IDENTIFICATION — Have you ever seen a lily with a huge flower head and a stem that’s flattened and crowded with leaves? This is called “fasciation” and often looks like several stems have fused together into one flattened stem with lots more leaves. And the flowers may look like a whole bouquet on just one stem!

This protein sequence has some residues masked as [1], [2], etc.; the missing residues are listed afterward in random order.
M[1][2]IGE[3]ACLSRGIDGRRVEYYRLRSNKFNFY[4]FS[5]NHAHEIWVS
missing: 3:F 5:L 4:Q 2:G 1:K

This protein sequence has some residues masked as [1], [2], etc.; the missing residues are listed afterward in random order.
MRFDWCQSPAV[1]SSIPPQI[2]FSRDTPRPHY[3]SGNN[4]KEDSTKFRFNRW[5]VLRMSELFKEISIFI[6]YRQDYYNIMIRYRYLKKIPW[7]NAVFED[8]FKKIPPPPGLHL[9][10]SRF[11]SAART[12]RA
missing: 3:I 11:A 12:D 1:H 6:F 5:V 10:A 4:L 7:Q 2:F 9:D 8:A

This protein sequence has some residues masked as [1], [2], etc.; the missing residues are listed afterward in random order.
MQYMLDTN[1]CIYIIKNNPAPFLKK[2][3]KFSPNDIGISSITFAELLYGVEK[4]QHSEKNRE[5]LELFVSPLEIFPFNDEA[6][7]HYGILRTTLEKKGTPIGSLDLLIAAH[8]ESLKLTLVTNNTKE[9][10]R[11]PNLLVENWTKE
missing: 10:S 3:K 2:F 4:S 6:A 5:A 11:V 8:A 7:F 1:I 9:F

CONTROL — Fasciation affects many plants, but experts aren’t sure what causes it. Some think it’s caused by a virus; others think bacteria are responsible. Either way, it doesn’t spread to other plants — you can leave the stems or remove them. This growth is unpredictable and likely won’t return next year. Some fasciated plants are propagated by stem cuttings to keep the unusual growth. That’s how you get crested saguaro cactus, fantail willow and crested celosia.